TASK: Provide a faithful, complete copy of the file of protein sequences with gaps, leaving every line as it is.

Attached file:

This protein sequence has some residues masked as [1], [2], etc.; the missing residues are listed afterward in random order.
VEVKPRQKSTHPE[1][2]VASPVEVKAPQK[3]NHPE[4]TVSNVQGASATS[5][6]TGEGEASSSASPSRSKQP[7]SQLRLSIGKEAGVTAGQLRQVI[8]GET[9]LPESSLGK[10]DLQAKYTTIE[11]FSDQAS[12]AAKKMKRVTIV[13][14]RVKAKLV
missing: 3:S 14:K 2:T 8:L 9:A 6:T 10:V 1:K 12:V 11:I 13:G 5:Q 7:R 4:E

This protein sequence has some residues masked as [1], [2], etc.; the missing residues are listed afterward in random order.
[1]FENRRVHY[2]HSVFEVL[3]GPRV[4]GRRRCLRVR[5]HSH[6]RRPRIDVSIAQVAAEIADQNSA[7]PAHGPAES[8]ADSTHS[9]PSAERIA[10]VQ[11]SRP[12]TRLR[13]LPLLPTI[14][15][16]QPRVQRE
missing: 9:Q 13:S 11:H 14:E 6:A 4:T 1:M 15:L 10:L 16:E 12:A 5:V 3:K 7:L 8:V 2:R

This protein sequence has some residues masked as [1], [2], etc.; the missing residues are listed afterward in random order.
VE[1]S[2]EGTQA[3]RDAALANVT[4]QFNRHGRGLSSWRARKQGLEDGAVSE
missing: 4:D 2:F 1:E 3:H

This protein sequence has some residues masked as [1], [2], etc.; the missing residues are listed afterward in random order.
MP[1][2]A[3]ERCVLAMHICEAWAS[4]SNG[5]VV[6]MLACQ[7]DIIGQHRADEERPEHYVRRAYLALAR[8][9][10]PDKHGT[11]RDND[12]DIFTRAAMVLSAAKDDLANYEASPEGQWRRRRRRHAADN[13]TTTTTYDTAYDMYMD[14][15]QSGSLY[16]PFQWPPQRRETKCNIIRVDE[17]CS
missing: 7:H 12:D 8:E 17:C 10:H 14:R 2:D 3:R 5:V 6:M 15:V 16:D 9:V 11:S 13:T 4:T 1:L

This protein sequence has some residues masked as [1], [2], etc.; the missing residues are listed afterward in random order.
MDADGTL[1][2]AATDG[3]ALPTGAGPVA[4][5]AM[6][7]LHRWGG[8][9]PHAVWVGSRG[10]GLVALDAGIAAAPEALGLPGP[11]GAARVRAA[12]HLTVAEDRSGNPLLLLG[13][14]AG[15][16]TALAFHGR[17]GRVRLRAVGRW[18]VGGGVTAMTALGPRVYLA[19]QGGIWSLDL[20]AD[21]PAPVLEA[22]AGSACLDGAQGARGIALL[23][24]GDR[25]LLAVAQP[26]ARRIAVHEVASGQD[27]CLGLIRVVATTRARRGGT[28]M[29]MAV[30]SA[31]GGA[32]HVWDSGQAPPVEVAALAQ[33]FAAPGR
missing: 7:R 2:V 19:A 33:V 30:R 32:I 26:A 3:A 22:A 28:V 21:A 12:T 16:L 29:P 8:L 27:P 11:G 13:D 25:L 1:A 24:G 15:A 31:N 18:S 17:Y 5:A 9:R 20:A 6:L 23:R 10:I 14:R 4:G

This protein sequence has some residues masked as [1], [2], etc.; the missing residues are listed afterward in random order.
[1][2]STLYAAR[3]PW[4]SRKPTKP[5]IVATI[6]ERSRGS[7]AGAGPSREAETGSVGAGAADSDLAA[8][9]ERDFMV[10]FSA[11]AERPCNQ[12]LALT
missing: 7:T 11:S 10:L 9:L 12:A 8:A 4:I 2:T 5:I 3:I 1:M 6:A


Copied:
This protein sequence has some residues masked as [1], [2], etc.; the missing residues are listed afterward in random order.
VEVKPRQKSTHPE[1][2]VASPVEVKAPQK[3]NHPE[4]TVSNVQGASATS[5][6]TGEGEASSSASPSRSKQP[7]SQLRLSIGKEAGVTAGQLRQVI[8]GET[9]LPESSLGK[10]DLQAKYTTIE[11]FSDQAS[12]AAKKMKRVTIV[13][14]RVKAKLV
missing: 3:S 14:K 2:T 8:L 9:A 6:T 10:V 1:K 12:V 11:I 13:G 5:Q 7:R 4:E

This protein sequence has some residues masked as [1], [2], etc.; the missing residues are listed afterward in random order.
[1]FENRRVHY[2]HSVFEVL[3]GPRV[4]GRRRCLRVR[5]HSH[6]RRPRIDVSIAQVAAEIADQNSA[7]PAHGPAES[8]ADSTHS[9]PSAERIA[10]VQ[11]SRP[12]TRLR[13]LPLLPTI[14][15][16]QPRVQRE
missing: 9:Q 13:S 11:H 14:E 6:A 4:T 1:M 15:L 10:L 16:E 12:A 5:V 3:K 7:L 8:V 2:R

This protein sequence has some residues masked as [1], [2], etc.; the missing residues are listed afterward in random order.
VE[1]S[2]EGTQA[3]RDAALANVT[4]QFNRHGRGLSSWRARKQGLEDGAVSE
missing: 4:D 2:F 1:E 3:H

This protein sequence has some residues masked as [1], [2], etc.; the missing residues are listed afterward in random order.
MP[1][2]A[3]ERCVLAMHICEAWAS[4]SNG[5]VV[6]MLACQ[7]DIIGQHRADEERPEHYVRRAYLALAR[8][9][10]PDKHGT[11]RDND[12]DIFTRAAMVLSAAKDDLANYEASPEGQWRRRRRRHAADN[13]TTTTTYDTAYDMYMD[14][15]QSGSLY[16]PFQWPPQRRETKCNIIRVDE[17]CS
missing: 7:H 12:D 8:E 17:C 10:H 14:R 2:D 3:R 5:V 6:M 15:V 16:D 9:V 11:S 13:T 4:T 1:L

This protein sequence has some residues masked as [1], [2], etc.; the missing residues are listed afterward in random order.
MDADGTL[1][2]AATDG[3]ALPTGAGPVA[4][5]AM[6][7]LHRWGG[8][9]PHAVWVGSRG[10]GLVALDAGIAAAPEALGLPGP[11]GAARVRAA[12]HLTVAEDRSGNPLLLLG[13][14]AG[15][16]TALAFHGR[17]GRVRLRAVGRW[18]VGGGVTAMTALGPRVYLA[19]QGGIWSLDL[20]AD[21]PAPVLEA[22]AGSACLDGAQGARGIALL[23][24]GDR[25]LLAVAQP[26]ARRIAVHEVASGQD[27]CLGLIRVVATTRARRGGT[28]M[29]MAV[30]SA[31]GGA[32]HVWDSGQAPPVEVAALAQ[33]FAAPGR
missing: 7:R 2:V 19:A 33:V 30:R 32:I 26:A 3:A 22:A 28:V 21:A 12:T 16:L 29:P 8:L 27:P 11:G 13:D 25:L 1:A 24:G 15:A 31:N 18:S 17:Y 5:A 9:R 20:A 6:L 23:R 10:I 14:R 4:G

This protein sequence has some residues masked as [1], [2], etc.; the missing residues are listed afterward in random order.
[1][2]STLYAAR[3]PW[4]SRKPTKP[5]IVATI[6]ERSRGS[7]AGAGPSREAETGSVGAGAADSDLAA[8][9]ERDFMV[10]FSA[11]AERPCNQ[12]LALT
missing: 7:T 11:S 10:L 9:L 12:A 8:A 4:I 2:T 5:I 3:I 1:M 6:A